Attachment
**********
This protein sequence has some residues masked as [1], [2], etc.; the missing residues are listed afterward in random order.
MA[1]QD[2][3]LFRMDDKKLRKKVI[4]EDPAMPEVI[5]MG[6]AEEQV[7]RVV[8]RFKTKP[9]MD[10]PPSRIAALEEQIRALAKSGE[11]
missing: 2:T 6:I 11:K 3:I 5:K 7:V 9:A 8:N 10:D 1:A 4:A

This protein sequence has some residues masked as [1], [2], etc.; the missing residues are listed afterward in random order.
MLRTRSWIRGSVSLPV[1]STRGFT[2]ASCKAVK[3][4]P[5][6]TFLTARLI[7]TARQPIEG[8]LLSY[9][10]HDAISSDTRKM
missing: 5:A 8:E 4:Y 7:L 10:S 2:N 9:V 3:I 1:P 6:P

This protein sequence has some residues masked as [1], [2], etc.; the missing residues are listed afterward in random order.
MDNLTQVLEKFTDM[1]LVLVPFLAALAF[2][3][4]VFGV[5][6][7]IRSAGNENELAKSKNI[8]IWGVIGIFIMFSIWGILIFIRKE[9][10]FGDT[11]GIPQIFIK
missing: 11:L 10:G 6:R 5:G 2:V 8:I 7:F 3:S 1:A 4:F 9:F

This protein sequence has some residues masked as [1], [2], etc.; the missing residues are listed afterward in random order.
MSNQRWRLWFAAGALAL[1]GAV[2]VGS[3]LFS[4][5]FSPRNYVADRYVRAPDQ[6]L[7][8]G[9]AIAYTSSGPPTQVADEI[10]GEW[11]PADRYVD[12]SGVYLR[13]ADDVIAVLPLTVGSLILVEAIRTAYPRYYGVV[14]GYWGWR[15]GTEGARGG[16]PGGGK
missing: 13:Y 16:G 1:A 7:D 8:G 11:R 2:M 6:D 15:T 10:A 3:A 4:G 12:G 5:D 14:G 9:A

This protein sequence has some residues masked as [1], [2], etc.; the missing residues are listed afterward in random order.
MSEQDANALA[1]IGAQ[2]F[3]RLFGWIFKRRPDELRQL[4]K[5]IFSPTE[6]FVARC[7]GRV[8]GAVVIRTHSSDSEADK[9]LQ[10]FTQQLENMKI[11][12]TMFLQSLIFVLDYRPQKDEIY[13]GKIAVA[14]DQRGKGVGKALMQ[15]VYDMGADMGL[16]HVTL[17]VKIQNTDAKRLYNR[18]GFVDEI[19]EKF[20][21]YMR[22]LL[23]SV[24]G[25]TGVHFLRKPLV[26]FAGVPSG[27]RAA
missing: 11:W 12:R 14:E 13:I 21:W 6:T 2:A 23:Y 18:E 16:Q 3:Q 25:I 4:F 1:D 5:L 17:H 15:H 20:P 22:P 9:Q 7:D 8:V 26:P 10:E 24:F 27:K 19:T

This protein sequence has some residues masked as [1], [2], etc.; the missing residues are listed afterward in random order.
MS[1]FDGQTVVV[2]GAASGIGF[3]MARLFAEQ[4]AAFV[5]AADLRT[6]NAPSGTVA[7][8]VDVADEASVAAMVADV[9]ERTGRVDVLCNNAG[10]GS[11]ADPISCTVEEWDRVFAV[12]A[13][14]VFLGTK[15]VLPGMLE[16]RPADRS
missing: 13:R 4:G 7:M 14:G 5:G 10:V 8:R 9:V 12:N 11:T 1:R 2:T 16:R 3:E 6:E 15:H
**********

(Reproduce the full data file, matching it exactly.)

This protein sequence has some residues masked as [1], [2], etc.; the missing residues are listed afterward in random order.
MA[1]QD[2][3]LFRMDDKKLRKKVI[4]EDPAMPEVI[5]MG[6]AEEQV[7]RVV[8]RFKTKP[9]MD[10]PPSRIAALEEQIRALAKSGE[11]
missing: 2:T 6:I 11:K 3:I 5:K 7:V 9:A 8:N 10:D 1:A 4:A

This protein sequence has some residues masked as [1], [2], etc.; the missing residues are listed afterward in random order.
MLRTRSWIRGSVSLPV[1]STRGFT[2]ASCKAVK[3][4]P[5][6]TFLTARLI[7]TARQPIEG[8]LLSY[9][10]HDAISSDTRKM
missing: 5:A 8:E 4:Y 7:L 10:S 2:N 9:V 3:I 1:P 6:P

This protein sequence has some residues masked as [1], [2], etc.; the missing residues are listed afterward in random order.
MDNLTQVLEKFTDM[1]LVLVPFLAALAF[2][3][4]VFGV[5][6][7]IRSAGNENELAKSKNI[8]IWGVIGIFIMFSIWGILIFIRKE[9][10]FGDT[11]GIPQIFIK
missing: 11:L 10:G 6:R 5:G 2:V 8:I 7:F 3:S 1:A 4:F 9:F

This protein sequence has some residues masked as [1], [2], etc.; the missing residues are listed afterward in random order.
MSNQRWRLWFAAGALAL[1]GAV[2]VGS[3]LFS[4][5]FSPRNYVADRYVRAPDQ[6]L[7][8]G[9]AIAYTSSGPPTQVADEI[10]GEW[11]PADRYVD[12]SGVYLR[13]ADDVIAVLPLTVGSLILVEAIRTAYPRYYGVV[14]GYWGWR[15]GTEGARGG[16]PGGGK
missing: 13:Y 16:G 1:A 7:D 8:G 11:R 2:M 6:D 15:T 10:A 3:A 4:G 12:G 5:D 14:G 9:A

This protein sequence has some residues masked as [1], [2], etc.; the missing residues are listed afterward in random order.
MSEQDANALA[1]IGAQ[2]F[3]RLFGWIFKRRPDELRQL[4]K[5]IFSPTE[6]FVARC[7]GRV[8]GAVVIRTHSSDSEADK[9]LQ[10]FTQQLENMKI[11][12]TMFLQSLIFVLDYRPQKDEIY[13]GKIAVA[14]DQRGKGVGKALMQ[15]VYDMGADMGL[16]HVTL[17]VKIQNTDAKRLYNR[18]GFVDEI[19]EKF[20][21]YMR[22]LL[23]SV[24]G[25]TGVHFLRKPLV[26]FAGVPSG[27]RAA
missing: 11:W 12:R 14:E 13:I 21:W 6:T 2:A 23:Y 18:E 16:Q 3:Q 25:I 4:F 1:D 5:L 17:H 15:H 20:P 22:P 9:Q 7:D 8:V 26:P 10:E 24:F 27:K 19:T

This protein sequence has some residues masked as [1], [2], etc.; the missing residues are listed afterward in random order.
MS[1]FDGQTVVV[2]GAASGIGF[3]MARLFAEQ[4]AAFV[5]AADLRT[6]NAPSGTVA[7][8]VDVADEASVAAMVADV[9]ERTGRVDVLCNNAG[10]GS[11]ADPISCTVEEWDRVFAV[12]A[13][14]VFLGTK[15]VLPGMLE[16]RPADRS
missing: 13:R 4:G 7:M 14:G 5:G 10:V 8:R 9:V 12:N 11:T 1:R 2:T 16:R 3:E 6:E 15:H